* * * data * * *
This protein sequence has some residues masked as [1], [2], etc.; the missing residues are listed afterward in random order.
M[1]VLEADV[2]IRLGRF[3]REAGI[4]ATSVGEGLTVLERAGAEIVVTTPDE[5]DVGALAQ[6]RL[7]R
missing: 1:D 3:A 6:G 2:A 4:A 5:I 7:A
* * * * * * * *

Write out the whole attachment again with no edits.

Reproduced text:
This protein sequence has some residues masked as [1], [2], etc.; the missing residues are listed afterward in random order.
M[1]VLEADV[2]IRLGRF[3]REAGI[4]ATSVGEGLTVLERAGAEIVVTTPDE[5]DVGALAQ[6]RL[7]R
missing: 1:D 3:A 6:G 2:A 4:A 5:I 7:A